Russian Trolls Stoke Racial Tension In Sherman Park Riots, Grant Makes Local Grade-Level Appropriate History Possible In Neenah, The Death Penalty and Public Opinion

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While Oklahoma takes measures to become the first state to use nitrogen gas in executions, we talk to a professor about how public opinion on the death penalty has changed throughout the years. We find out more about Russian trolls involved in provoking more racial tension in the Sherman Park riots, and we hear about a grant that is providing the supplies needed to produce teaching material on local history in Neenah, Wisconsin.

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  • New Project Puts Local History In Neenah's Schools

    If not for Helen Kimberly Stuart, the City of Neenah, Wisconsin’s most picturesque park would no longer exist.

    When a local citizen tried to build a mansion on Kimberly Point Park in the late 1920s, Stuart bought the land herself and handed it back to the city, with the stipulation that it remain public.

    Today, the park is a landmark. But few know about Stuart and other local historical figures in the city.

    Jane Lang wants to change that.

    As executive director of the Neenah Historical Society, she’s at the helm of a new project putting local history in students’ hands. The Historical Society is creating three age-appropriate booklets telling the stories of the city’s people, places and businesses of the past. The booklets will be taught in local schools.

    “I think that local history, when you discover it, and gather information about the surroundings that you’re living in, it’s potentially inspiring,” Lang said. “But it also helps you to feel a connection to your community … all of us want to feel like we understand where we are and feel like we’re a part of it.”

    Lang knew the city had fascinating stories, spotlighted in past Historical Society exhibits like “Life in Neenah’s Progressive Era.” And from talking to teachers in the school district, she learned there just wasn’t enough material out there to teach it to students at the elementary level, even though teachers wanted to.

    Lang said the booklets aren’t meant to be definitive, telling every part of Neenah’s history. Rather, they’re the stories that have been written down. Some are inspiring. Some are better known than others.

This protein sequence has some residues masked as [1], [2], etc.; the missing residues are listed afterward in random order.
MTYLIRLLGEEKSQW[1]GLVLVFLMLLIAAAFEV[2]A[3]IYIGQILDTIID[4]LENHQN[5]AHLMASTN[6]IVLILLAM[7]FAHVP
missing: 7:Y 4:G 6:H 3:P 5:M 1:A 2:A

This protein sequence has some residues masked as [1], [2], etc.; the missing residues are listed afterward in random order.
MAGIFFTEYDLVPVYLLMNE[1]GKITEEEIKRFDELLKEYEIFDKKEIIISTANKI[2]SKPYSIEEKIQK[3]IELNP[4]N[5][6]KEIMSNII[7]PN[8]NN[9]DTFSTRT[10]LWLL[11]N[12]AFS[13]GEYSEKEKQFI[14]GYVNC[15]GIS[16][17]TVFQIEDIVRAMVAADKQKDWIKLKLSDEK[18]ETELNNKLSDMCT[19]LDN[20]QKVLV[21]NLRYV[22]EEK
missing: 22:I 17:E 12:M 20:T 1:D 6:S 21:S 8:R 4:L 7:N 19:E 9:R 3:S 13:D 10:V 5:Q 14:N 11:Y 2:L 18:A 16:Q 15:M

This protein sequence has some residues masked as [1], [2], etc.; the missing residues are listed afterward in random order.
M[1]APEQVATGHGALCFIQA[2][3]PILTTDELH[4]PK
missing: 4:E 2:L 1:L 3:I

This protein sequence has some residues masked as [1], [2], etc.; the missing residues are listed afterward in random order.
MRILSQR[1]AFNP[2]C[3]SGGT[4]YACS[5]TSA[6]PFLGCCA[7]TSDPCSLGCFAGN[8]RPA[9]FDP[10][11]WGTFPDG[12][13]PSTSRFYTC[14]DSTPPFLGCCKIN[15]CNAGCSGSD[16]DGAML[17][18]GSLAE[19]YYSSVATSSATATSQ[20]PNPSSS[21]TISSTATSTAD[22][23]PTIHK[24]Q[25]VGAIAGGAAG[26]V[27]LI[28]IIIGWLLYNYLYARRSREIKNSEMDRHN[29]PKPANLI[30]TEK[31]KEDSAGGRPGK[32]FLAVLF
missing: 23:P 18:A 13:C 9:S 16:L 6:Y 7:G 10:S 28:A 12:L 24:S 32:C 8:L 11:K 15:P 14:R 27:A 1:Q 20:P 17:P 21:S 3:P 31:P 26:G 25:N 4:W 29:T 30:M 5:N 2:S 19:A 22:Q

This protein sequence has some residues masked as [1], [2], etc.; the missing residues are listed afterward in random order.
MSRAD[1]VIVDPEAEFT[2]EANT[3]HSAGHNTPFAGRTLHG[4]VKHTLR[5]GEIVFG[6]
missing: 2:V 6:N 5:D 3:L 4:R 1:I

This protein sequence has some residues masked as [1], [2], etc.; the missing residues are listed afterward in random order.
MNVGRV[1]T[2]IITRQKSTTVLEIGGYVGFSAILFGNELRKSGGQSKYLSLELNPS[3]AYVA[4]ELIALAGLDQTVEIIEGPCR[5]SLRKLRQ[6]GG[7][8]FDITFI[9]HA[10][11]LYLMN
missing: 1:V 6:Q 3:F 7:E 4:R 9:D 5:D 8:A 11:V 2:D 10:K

One book begins with the story of Ho-poe-kaw, a female chief of the Ho-Chunk people in the 1700s. And it goes on to tell of other notable residents, like Effie Waller Smith, the country’s first published African-American female poet.

    “We can only tell the history that is written down, and we have,” Lang said. “But there are many other stories that are equally important. It’s just kind of a reminder to people of all ages, record your history, record your stories. Because that’s the only way we can tell our history.”

    Part of history is creating that record. Lang has worked with high school students for the past five years to create “If These Walls Could Talk,” a website with historical and current information about city buildings.

    With that project, as with the booklets, Lang hopes local students get a better sense of place from Neenah, and feel proud of it.

    “They can contribute to our community’s history just like others have before them,” she said.

  • Project Bringing Local History To Neenah's Classrooms

    Most of us remember learning about US and Wisconsin history in school, but what about our own cities and towns? A new project by the Neenah Historical Society is creating local history lessons for the city’s elementary classrooms. We talk to the group’s director about Neenah’s past and the value of learning local history in school.

  • Public Opinion On Capital Punishment

    The State of Oklahoma wants to restart executions by using nitrogen gas instead of lethal injection. Meanwhile, President Trump has called for certain drug dealers to receive the death penalty. But with public support at historic lows, is this the time to expand capital punishment?

Episode Credits

  • Rob Ferrett Host
  • Dean Knetter Producer
  • Judith Siers-Poisson Producer
  • Jane Lang Guest
  • Darren Wheelock Guest

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